Clearly, wilderness can be hoarded and the preservation of it can have socially disruptive effects. Thus the land baron may summarily execute any and all of the starving peasants who poach the game in his private forest preserve. Similarly, a nation can starve for resources and food if large sections of wilderness are "locked up" and protected from human use. On the other hand, wilderness can be "loved to death" -- witness the destruction of ecological communities in Yellowstone Park and the imported smog in Yosemite Valley.

But to say all this is to reiterate what we already know too well: That the preservation of wilderness exacts a cost. Even if the wilderness experience is truly worth having, we must "pay" to preserve it. We will have to control, at long last, our population and restrain the impact of our technology upon the environment. We will have to take positive steps to curtail the exploitation of the remaining wilderness and improve the already deteriorating remnants of the natural environment. And we will have to invest in programs of education that will instill an appreciation and love of the natural environment, and a widespread willingness to preserve it.


We argue here that wilderness, and the experience thereof, are intrinsically worthwhile, not that they are absolutely valuable, to the exclusion of all other values. If we can successfully defend, and teach, the intrinsic value of wilderness, then we might hope that wilderness values will be tallied with other values and have a significant place in the planning and the unfolding of future human destiny. We would further urge that wilderness values not be assessed primarily in terms of monetary cost -- a contest in which, according to the rules of the game, the wilderness would be fated to lose.

In posing the question, "Is the experience of the intrinsic value of wilderness worth the cost of having these encounters?", let us once more review our list of experiences. Then let us ask, "Will a person so sensitized and aware of his natural element and thus of himself be inclined to add to, or to detract from, his own well-being and the welfare of his society?" "Will the intrinsic values of the experience additionally generate some instrumentally desirable attitudes and commitments?" "What should we be willing to pay in order to preserve the possibility of enjoying these benefits, both intrinsic and extrinsic?" Again, I leave the answering of these questions to the reader's own contemplation. My own feelings on this matter should, by now, be manifest.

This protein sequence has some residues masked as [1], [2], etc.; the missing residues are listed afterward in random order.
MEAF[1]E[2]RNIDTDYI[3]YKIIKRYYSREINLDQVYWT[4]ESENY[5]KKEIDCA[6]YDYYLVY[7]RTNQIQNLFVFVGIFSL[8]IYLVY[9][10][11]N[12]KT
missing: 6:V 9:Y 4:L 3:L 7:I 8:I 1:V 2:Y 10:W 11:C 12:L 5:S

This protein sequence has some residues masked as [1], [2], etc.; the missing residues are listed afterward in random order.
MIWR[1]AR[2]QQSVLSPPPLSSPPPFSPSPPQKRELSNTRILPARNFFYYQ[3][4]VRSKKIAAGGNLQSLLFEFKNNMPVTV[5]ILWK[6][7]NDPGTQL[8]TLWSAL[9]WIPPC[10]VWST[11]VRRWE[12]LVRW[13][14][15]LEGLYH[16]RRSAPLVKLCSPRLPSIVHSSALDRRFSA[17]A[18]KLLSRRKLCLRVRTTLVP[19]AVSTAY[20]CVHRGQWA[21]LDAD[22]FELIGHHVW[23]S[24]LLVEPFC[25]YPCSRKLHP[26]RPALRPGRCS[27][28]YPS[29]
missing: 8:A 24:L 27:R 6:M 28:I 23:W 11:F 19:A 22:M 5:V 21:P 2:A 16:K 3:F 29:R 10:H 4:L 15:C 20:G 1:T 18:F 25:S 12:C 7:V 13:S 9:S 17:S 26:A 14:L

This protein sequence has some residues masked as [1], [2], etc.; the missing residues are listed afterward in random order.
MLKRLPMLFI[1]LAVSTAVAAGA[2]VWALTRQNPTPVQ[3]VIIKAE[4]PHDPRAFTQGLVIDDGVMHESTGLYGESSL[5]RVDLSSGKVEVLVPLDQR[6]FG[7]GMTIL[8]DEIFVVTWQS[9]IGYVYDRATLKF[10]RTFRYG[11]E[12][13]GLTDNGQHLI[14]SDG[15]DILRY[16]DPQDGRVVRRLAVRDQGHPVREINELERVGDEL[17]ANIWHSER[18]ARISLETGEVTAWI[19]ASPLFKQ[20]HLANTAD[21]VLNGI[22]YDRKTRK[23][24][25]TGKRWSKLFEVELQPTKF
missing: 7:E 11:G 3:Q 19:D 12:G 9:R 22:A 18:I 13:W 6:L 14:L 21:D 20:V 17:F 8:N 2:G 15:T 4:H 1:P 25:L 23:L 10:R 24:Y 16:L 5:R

1. A feeling not shared, I would suppose, by certain engineers and bureaucrats who often seem to be nauseated and offended by an encounter with a piece of unspoiled wilderness, existing quite well without their sufferance.

2. I am able to feel this sense of permanence even when paddling on a river due to be impounded, or when hiking in a forest due to be clear-cut. this is perhaps accountable to the background awareness that this bit of wilderness, vulnerable as it is, is but a sample of others, exhibiting like qualities.

3. Ronald W. Hepburn. "Aesthetic Appreciation of Nature," in Harold Osborne (ed), Aesthetics in the Modern World, (New York: Weybright and Talley, 1968), p. 51.

4. "Most of the luxuries and many of the so-called comforts of life are not only dispensable, but positive hindrances to the elevation of mankind." Henry David Thoreau, Walden, (Economy).

5. Hepburn, op. cit., p. 55.


Dr. Ernest Partridge is a consultant, writer and lecturer in the field of Environmental Ethics and Public Policy. He has taught Philosophy at the University of California, and in Utah, Colorado and Wisconsin. He publishes the website, "The Online Gadfly" (www.igc.org/gadfly) and co-edits the progressive website, "The Crisis Papers" (www.crisispapers.org).  Dr. Partridge can be contacted at: gadfly@igc.org .